Four lunar and two solar eclipses will strike Earth in the next 12 months
Planet Earth just had an annular solar eclipse on Christmas Day, and there’s another coming in June 2020 along with four lunar eclipses. However, surely the highlight has to be the total solar eclipse taking place in December 2020.
Here’s everything you need to know about the six eclipses of 2020. Also see the special article we put together for Forbes:
1 – January 10, 2020: Wolf Moon Eclipse (Asia, Australia, Europe, and Africa)
Occurring two weeks after the “Christmas Eclipse”, this is the deepest (at 90%), and so the most impressive, penumbral lunar eclipse of 2020. It’s caused by the moon entering the outer part of Earth’s shadow.
2 – June 21, 2020: Solstice Ring Of Fire Eclipse (Ethiopia, Oman and Tibet)
Earth just had one on Christmas Day, but an annular solar eclipse is coming in 2020 that’s extra special. Although it will have to be viewed through solar eclipse glasses, the sight of a bright circle around the moon will, on June 21, 2020—the date of the solstice—bring fading light levels and possibly a view of the solar corona to intrepid eclipse-chasers. They will gather in Ethiopia, Oman, and Tibet for a super-short eclipse lasting as little as 23 seconds.
3 – June 5, 2020: Strawberry Moon Eclipse (Asia, Africa and Australia)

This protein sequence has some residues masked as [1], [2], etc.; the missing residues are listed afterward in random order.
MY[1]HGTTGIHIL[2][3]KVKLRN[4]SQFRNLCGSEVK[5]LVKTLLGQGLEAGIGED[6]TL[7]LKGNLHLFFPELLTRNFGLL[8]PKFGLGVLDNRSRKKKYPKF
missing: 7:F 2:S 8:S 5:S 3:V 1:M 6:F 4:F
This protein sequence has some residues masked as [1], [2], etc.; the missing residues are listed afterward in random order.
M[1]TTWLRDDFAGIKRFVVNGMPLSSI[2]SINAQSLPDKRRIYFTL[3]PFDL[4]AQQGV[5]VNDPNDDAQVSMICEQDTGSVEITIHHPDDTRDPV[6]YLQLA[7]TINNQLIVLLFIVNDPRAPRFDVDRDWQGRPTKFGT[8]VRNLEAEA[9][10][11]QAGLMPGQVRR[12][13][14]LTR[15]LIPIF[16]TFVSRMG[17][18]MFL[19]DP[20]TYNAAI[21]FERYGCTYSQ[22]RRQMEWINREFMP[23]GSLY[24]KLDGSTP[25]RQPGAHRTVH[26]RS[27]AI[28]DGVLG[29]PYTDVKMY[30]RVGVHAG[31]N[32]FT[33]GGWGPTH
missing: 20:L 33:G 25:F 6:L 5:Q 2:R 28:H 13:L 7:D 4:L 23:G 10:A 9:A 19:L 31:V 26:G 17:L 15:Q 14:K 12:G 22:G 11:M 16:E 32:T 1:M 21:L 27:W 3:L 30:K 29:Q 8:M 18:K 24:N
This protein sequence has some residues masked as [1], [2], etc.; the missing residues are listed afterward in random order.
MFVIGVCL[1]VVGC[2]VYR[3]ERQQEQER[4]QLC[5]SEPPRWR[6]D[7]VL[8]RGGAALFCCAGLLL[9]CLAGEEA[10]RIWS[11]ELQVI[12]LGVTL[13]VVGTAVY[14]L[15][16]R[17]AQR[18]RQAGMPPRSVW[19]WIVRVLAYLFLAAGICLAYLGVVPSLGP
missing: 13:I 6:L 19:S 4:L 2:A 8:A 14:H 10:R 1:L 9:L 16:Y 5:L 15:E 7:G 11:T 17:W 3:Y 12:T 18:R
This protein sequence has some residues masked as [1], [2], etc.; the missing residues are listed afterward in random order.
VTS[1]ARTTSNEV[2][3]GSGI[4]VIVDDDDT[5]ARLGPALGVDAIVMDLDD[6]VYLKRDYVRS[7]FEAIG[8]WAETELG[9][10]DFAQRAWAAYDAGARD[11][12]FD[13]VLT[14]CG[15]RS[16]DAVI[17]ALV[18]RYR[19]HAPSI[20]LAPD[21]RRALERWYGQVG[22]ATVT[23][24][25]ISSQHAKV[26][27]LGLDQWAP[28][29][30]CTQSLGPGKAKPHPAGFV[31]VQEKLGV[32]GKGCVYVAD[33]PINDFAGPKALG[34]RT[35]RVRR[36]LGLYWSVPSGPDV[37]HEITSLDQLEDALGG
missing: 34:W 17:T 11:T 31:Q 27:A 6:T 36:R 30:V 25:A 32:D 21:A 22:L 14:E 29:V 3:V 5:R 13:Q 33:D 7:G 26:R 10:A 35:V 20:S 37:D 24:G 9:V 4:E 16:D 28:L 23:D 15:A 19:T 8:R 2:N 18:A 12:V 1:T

This one occurs two weeks before an annular solar eclipse. 57% of the moon will be covered by Earth’s penumbra, so this eclipse will be hard to see.
4 – July 5, 2020: Thunder Moon Eclipse (South America, North America and Africa)
This one will happen two weeks after an annular solar eclipse. Just 35% of the moon will be covered by Earth’s penumbra, so this eclipse will be virtually impossible to observe.
5 – November 29-30, 2020: Frosty Moon Eclipse (North and South America, Australia and East Asia)
Precisely two weeks before a total solar eclipse in South America. During the event 83% of the moon will be covered by Earth’s penumbra.
6 – December 14, 2020: The Shooting Stars Eclipse (Chile and Argentina)
If you’ve never seen the famous “hole in the sky“—one of nature’s greatest displays—another chance will come on December 14, 2020 when the Moon’s central shadow will take just 24 minutes to cross Chile and Argentina. Observers on the centerline of the path of totality (in southern Chile’s beautiful Lake District and Argentina’s region of Patagonia) will experience 2 minutes 9 seconds totality and, as a bonus, will get to see the peak of the powerful Geminids meteor shower the night before.
Credit: Rick Fienberg / TravelQuest International / Wilderness Travel